Wherein I designed my very first 555 circuit [oh, sure, I've *used* 'em, but never *designed* one from the standpoint of understanding how that mysterious 8-pin black-box functions. BTW look at ST's datasheet, best I found, showing the internal structure using a two-point voltage-divider with three 5k resistors, two comparators, a RS-latch, and an NPN transistor. That coupled with info on which RS-latch inputs take priority makes designing with the thing almost intuitive!]. This circuit was designed to first prevent flow from the 12V source, when initially powered, thus turning on the batteries, then, once the batteries are on, the 12V source is switched-in... a few seconds later the 12V source is switched-off, until current is detected to be flowing from the battery [which might be a little while, and unpredictably, depending on the load, since it would output 10V through a diode, which means the capacitor would have to discharge from 12 to 9.4V first]. Then, after current's detected to be flowing from the battery, it'll switch back to the 12V source again for a few seconds. Thus, the battery wouldn't go into 'sleep,' as a minimal amount of current would be drawn periodically to keep it awake. Hey, how does one measure a positive current-flow [through a diode]? A comparator! And lo and behold that's exactly what's at several inputs of the once-mysterious-to-me 555. Weee! Oh, and, since it uses cutting the current-flow from the external source to keep-awake, it inherently handles the case where I might bump the external source outta its socket.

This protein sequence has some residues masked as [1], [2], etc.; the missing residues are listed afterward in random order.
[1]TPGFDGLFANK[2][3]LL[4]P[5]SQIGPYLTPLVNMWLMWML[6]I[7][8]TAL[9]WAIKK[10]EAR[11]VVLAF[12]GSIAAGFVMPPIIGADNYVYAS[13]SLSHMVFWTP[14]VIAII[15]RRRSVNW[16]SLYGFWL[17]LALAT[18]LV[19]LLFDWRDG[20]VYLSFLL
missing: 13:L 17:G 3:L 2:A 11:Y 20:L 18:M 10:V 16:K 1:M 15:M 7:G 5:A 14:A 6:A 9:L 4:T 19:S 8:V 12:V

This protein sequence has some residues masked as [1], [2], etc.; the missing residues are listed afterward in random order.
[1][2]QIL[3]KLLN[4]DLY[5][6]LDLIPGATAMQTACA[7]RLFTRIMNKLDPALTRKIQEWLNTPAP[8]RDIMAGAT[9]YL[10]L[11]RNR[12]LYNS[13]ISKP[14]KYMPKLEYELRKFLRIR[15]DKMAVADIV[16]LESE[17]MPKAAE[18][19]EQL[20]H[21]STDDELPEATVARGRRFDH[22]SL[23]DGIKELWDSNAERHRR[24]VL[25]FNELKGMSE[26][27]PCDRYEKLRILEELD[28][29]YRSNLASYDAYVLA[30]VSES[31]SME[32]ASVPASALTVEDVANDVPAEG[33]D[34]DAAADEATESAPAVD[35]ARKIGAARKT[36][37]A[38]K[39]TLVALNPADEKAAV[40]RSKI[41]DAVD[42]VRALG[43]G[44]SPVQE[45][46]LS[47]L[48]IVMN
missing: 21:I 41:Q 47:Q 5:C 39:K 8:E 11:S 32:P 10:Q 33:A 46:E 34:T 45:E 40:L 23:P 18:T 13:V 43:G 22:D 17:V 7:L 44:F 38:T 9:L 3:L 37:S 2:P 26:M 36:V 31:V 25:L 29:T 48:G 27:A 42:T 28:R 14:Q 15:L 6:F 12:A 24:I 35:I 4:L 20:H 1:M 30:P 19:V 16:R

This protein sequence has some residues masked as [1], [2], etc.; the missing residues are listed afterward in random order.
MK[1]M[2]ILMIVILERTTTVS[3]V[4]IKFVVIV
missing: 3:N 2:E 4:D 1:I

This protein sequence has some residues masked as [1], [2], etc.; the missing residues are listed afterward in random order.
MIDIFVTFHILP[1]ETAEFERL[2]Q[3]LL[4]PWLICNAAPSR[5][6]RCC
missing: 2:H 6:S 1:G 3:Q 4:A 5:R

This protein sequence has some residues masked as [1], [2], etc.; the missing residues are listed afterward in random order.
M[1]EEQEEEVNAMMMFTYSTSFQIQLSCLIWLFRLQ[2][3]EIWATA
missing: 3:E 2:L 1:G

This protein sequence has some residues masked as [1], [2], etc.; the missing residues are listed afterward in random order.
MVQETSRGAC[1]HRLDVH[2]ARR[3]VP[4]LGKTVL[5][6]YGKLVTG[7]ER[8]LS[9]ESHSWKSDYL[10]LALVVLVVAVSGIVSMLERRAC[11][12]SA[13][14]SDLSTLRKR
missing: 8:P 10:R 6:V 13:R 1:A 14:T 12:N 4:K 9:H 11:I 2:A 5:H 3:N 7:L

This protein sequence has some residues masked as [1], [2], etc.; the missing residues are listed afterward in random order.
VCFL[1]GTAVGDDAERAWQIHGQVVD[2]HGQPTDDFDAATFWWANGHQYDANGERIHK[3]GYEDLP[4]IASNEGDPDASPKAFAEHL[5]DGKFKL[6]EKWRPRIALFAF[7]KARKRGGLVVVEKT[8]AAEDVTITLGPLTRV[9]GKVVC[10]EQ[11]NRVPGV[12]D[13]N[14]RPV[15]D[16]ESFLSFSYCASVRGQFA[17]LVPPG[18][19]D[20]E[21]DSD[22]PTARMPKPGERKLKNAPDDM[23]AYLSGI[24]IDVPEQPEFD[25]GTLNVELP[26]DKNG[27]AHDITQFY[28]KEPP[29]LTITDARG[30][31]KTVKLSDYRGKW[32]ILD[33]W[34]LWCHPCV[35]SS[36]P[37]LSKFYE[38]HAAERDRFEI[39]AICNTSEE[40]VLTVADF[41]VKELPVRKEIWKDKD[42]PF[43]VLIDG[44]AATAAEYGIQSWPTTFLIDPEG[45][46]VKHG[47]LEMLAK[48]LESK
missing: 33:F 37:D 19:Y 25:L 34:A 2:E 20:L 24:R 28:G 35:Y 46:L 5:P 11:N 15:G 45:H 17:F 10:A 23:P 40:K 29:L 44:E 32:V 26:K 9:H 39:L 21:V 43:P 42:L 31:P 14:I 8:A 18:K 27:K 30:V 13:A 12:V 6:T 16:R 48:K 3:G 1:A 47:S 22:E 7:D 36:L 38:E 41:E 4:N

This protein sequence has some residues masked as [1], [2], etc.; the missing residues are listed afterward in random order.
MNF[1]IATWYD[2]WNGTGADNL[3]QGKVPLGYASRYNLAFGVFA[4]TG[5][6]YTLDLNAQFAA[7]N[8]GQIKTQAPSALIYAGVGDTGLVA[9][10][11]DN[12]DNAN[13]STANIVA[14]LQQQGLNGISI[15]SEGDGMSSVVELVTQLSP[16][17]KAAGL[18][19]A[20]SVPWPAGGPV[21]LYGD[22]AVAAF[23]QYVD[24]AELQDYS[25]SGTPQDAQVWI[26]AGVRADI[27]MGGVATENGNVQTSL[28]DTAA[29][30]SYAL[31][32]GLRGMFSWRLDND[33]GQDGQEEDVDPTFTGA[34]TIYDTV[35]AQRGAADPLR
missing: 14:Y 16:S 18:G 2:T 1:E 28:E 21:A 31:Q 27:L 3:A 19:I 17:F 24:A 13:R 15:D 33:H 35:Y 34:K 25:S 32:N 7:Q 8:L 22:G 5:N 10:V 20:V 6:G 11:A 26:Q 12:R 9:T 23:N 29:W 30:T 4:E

But, that, keep-awake, is not necessary with the new system, since its purpose is to run the load off a comparatively-huge battery-bank at all times, which just happens to be incrementally-chargeable while in-use. 80W, 2hr... 40W 4hr, and so-on should be plenty for most my needs.